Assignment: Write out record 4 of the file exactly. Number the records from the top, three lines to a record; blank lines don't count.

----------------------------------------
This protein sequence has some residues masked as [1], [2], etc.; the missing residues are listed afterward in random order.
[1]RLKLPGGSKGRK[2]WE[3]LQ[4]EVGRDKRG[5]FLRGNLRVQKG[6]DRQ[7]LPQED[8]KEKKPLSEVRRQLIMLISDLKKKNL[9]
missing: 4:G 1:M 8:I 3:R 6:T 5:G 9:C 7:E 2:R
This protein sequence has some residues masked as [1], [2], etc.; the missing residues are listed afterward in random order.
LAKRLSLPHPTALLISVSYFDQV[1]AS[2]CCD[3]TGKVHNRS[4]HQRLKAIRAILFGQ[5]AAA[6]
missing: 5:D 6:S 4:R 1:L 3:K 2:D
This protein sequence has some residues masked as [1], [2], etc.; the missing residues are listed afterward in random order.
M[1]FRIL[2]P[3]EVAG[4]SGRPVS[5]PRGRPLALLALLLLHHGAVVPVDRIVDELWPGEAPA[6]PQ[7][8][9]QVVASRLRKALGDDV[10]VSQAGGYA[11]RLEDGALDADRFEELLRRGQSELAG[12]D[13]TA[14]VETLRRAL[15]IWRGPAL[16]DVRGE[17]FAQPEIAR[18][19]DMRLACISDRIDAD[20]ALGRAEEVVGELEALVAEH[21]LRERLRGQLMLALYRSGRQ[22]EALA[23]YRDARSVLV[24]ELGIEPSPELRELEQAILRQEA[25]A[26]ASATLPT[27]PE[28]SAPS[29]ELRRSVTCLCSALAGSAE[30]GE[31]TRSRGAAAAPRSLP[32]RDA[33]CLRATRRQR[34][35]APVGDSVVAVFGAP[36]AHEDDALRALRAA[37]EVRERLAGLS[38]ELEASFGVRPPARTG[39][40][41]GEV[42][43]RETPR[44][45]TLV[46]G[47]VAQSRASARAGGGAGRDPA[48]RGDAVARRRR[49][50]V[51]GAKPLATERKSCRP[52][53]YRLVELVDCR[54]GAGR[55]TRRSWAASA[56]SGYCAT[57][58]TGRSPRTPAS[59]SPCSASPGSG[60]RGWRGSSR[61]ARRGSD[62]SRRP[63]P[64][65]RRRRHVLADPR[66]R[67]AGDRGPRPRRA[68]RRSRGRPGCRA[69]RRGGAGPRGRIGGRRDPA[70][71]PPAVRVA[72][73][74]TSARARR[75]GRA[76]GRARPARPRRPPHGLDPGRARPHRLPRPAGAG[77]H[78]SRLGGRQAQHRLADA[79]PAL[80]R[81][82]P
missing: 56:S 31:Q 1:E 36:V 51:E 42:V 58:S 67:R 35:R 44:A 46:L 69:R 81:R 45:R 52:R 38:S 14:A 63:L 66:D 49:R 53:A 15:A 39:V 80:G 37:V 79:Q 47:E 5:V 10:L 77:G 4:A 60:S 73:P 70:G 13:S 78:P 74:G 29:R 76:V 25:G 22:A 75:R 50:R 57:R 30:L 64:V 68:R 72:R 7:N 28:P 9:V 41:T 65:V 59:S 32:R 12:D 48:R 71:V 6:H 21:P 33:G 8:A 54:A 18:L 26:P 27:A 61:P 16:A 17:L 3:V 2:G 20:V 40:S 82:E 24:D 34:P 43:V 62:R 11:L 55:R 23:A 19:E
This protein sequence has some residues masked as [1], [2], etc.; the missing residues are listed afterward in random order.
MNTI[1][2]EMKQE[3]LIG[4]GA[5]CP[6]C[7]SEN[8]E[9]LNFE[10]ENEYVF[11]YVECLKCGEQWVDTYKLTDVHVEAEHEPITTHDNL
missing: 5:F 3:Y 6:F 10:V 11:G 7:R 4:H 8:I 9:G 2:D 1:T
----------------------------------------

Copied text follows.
This protein sequence has some residues masked as [1], [2], etc.; the missing residues are listed afterward in random order.
MNTI[1][2]EMKQE[3]LIG[4]GA[5]CP[6]C[7]SEN[8]E[9]LNFE[10]ENEYVF[11]YVECLKCGEQWVDTYKLTDVHVEAEHEPITTHDNL
missing: 5:F 3:Y 6:F 10:V 11:G 7:R 4:H 8:I 9:G 2:D 1:T